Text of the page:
How to start freelancing as a developer
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I got this question over Twitter: “I want to go freelance and work for myself, as that is something I’ve wanted to do for a long time but have never had the courage or push to do it. What advise could you give to someone thinking of going down this path? What do you know now that you wish you knew in the beginning?”
That’s a big topic to unroll.
I think freelancing is the ultimate freedom.
I’ve never been hired by a company, and in the beginning (2008) I’ve worked as a freelancer and contractor, then gradually moved to my own little software products business, then moved back to contracting, and then gradually shut this activity down when my own projects started being my income.
The best way to move to freelancing if you are currently employed is to ask your employer to pay you as a contractor. Or past employers, if that’s something you have and you have good relationships with. Or past colleagues.
One way to start is through those big and famous marketplaces where you can find job postings for freelancers.
It highly depends on where you live, as freelancing marketplaces can be good in low-cost-of-living countries, but terrible for other countries.
It can be a good option, or not.
The ideal would be to find a local company through local events, through friends, or just plain cold email or calling, asking if they could use some help, even if you are just starting out.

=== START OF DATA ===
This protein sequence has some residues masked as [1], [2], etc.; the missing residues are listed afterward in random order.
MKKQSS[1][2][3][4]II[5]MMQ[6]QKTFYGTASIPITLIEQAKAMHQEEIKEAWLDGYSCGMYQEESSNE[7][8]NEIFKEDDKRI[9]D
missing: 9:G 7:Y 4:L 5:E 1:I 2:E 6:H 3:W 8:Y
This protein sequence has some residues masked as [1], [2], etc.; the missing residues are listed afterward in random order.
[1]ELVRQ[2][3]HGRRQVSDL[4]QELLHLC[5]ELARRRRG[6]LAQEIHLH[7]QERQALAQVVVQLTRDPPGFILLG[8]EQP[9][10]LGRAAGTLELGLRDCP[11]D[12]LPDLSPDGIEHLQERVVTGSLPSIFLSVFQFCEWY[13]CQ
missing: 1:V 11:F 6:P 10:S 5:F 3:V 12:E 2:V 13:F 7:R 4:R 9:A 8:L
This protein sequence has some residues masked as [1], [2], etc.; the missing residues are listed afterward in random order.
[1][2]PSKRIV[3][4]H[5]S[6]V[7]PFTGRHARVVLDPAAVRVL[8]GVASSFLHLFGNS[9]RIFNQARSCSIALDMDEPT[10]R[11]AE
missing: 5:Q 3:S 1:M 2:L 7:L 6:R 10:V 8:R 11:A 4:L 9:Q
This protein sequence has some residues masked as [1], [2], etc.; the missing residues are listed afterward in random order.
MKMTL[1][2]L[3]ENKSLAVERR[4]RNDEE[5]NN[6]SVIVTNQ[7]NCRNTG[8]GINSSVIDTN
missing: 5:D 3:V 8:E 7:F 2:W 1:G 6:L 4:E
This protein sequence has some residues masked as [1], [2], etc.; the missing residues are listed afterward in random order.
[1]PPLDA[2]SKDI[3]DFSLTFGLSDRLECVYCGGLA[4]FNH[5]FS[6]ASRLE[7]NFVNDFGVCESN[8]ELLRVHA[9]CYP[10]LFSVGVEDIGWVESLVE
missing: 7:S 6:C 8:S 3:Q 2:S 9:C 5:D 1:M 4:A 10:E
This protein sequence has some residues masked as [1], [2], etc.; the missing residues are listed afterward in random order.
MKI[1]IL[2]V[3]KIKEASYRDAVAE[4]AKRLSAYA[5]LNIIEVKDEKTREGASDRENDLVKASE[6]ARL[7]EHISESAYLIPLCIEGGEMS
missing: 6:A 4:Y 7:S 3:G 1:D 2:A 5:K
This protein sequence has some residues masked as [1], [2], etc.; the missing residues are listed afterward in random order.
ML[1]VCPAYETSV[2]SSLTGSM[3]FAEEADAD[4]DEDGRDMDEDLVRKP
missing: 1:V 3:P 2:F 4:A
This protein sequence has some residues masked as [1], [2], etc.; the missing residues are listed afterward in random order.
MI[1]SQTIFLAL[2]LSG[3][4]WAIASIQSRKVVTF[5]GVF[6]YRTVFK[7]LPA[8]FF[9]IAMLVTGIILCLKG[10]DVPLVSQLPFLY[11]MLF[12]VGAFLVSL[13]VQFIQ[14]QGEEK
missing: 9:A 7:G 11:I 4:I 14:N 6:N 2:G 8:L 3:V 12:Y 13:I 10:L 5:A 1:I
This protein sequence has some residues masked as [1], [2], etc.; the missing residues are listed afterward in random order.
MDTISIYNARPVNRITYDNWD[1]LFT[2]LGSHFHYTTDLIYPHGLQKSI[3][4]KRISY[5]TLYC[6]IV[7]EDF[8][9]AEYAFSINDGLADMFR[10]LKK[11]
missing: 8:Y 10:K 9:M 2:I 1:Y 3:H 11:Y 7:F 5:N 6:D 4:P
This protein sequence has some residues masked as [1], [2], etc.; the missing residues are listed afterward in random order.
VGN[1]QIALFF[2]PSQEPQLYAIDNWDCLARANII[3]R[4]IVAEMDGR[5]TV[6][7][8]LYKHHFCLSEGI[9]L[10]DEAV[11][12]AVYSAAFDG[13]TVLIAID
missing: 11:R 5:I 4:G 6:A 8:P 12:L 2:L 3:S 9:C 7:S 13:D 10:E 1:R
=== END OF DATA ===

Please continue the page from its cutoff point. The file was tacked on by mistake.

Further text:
Companies like to use contractors because they can save a lot of money and fire you at will, but this is your strength too - you can move away any time you want.
Another way, which I find optimal personally, is to provide productized services. Fiverr is a good site for that. You pick a niche, define your precise service, and let people “choose you” rather than trying to find a client.
Choosing a niche is key. Freelancing is one of those activities where being specialized is a great advantage. Being the #1 expert in your area for something specific can lead to higher pay and better opportunities.
Sometimes those little one-time services can lead to much bigger contracts or ongoing collaborations.
If you are missing the confidence, it’s normal. Just start small. What can you do? Can you review technical blog posts? Can you take care of a Gatsby or Hugo blog? Can you do redesigns? You don’t need to start building mobile apps or big React websites.
You can, of course, if that’s your expertise. But don’t be fooled by thinking you’re not good enough for it before you can start.
You can start with low prices if this makes you more comfortable, but also remember to not present yourself as a cheap alternative that undersells their services. Quickly move on to charging appropriately, as this will land you better clients, it will be less stressful, you’ll work on more interesting projects, and it’s just better in any way.
Also don’t be afraid to fire your clients and refusing work if that’s not what you want to focus on. Learn to say no.